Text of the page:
Hubby and I have been pretty far out there on some parenting issues, but we would not turn a 15 year old loose to go where we got bad vibrations—PERIOD END OF STORY. I don’t think any mid teen has any business going to dances with college boys, some of which might be mid-twenties. And this would be true for gay, straight, both, neither, whatever else type events and attendees. The age gap is just toooooooo wide and is not age appropriate for a 15 year old to handle.

As for the provocative clothing, our two daughters had control of the money to buy their clothing, starting at 11 and 12, but hubby and I had veto power and they knew the conditions included NO dressing like a homeless person, stripper, hooker, and so on. They did violate this “BIG TIME” while we were on vacation in Miami Beach, but otherwise abided by the conditions. (Hubby went ballistic when he found out they had worn dental floss bathing suits.) A friend of ours told their daughter, “You may wear that (provocative dress) anytime you want . . . in your bedroom with the door closed, but nowhere else.” Sometimes you and her mother will have to be the “bad guys” and enforce the dress code rules.

iVillage Member
Registered: 11-28-1999
Mon, 08-19-2013 - 1:54pm

It could be that she wants to go to this club to support her friend who is a lesbian and just wants someone to go with her--it could also be that she's curious.  I would have reservations and probably not let my child go because 1) even the no alcohol club is all ages--so does that mean they could be hanging out w/ kids in college there--and is there anything to prevent the older people from drinking upstairs and then going downstairs after they have had a few drinks--and also I wouldn't send a teenager to the bad part of town at night anyway.  At that age, I'd want to stick to school functions or parties at friends' houses that are supervised by parents.  We really don't have any under-21 clubs in our area so that was never an issue.  Just last year was the first time I let my son go to an actual concert in the city but he was 17 & parents drove & picked up.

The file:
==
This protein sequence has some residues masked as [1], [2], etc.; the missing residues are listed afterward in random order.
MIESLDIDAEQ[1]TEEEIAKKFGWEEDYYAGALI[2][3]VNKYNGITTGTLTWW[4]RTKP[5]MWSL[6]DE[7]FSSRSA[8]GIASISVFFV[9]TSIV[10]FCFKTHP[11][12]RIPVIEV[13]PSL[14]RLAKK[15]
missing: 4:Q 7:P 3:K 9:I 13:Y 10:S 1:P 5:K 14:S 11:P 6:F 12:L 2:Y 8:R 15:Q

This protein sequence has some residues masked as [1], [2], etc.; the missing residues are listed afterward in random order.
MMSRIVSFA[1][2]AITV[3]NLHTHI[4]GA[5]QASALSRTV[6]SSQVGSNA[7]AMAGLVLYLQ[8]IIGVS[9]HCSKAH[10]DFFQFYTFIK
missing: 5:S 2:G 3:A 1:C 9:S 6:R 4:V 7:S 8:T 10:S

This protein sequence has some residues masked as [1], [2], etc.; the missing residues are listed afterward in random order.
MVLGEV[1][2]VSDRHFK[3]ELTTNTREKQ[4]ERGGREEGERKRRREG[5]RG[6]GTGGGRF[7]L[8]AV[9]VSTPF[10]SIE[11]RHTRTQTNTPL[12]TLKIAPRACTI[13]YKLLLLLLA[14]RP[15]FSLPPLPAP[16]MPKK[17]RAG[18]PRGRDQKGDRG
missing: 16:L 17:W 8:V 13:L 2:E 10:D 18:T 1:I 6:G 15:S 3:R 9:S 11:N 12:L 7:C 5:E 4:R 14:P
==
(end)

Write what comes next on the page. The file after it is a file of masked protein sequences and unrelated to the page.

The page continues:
I'm glad that my DD never wanted to wear provocative clothes but I wouldn't have allowed it.  First of all, we have a school dress code, so where else would she be wearing it? I'd also have a talk about how people judge you by the kind of clothes that you wear, so even if she swears up & down that she is not going to have sex, tell her that if she wears clothes like that, she's sending a message to people that is sexual and that's how people are going to view her.

Avatar for elc11
Community Leader
Registered: 06-16-1998
Mon, 08-19-2013 - 7:53pm

What did you decide about the dance? 

One of my more inspired rules for my dd was that I needed at least 24 hrs notice when asking permission. That gave me time to think things through, do research if necessary, etc. Spring the request on me last minute and its an automatic NO. Of course there were some exceptions as occasionally something important came up at the last minute but that was usually related to school. A party or a dance would get the 24 hr rule.

I agree with the others about the part of town. If you're not comfortable with her there, don't let her go. Also agree about the clothes. Parents always get veto power. 

How does your dd get to and from places? Do you or her mom drive her, or rely on other parents or older friends? Beware of other people driving her. Not all parents have the same standards. And friends are not above lying for their friends---I found out the hard way that my dd was being transported to meet an older guy by some of her girlfriends (one of whom was class valedictorian so don't think the studious ones are above this ploy) who assured me they were going to visit another girl. Bottom line, you need to be driving her much of the time so you can see things for yourself.

At just 15 I wouldn't be letting my kid go to a "nightclub" type of place yet. School dances or private parties (need to vet the private parties first though), maybe an event at a community center type of place where there is no alcohol served. Kids that are looking for drugs or alcohol can find it, so be vigilant for that.

The fact that your dd isn't calling when she is supposed to is enough reason to put on the brakes.  The not calling has put her in a "trust deficit" and she needs to build up the account with good behavior.

You mentioned a bf. You didn't ask for opinions on that but I'll tell you anyway lol: we did not allow one on one dating before 16. Obviously we can't prevent our dd's from liking boys, or from them hanging out at school, or saying that they are bf/gf. What we can control is how they spend time away from school. Dd could have the "bf" at our house, in a public room, when a parent was present, and they could do some group activities if you trust the boy and the other friends. 

I wouldn't necessarily have concerns that she wants to hang out with someone who is openly gay. That girl is somebody's daughter, just like your girl. The issue would be whether you know the girl and feel like she is a good person with good values, the type of person you would want your dd around regardless of the sexual orientation. I wouldn't let my just-15yo go anywhere with a kid that I didn't even know.

Parenting teens is not for the faint of heart...good luck!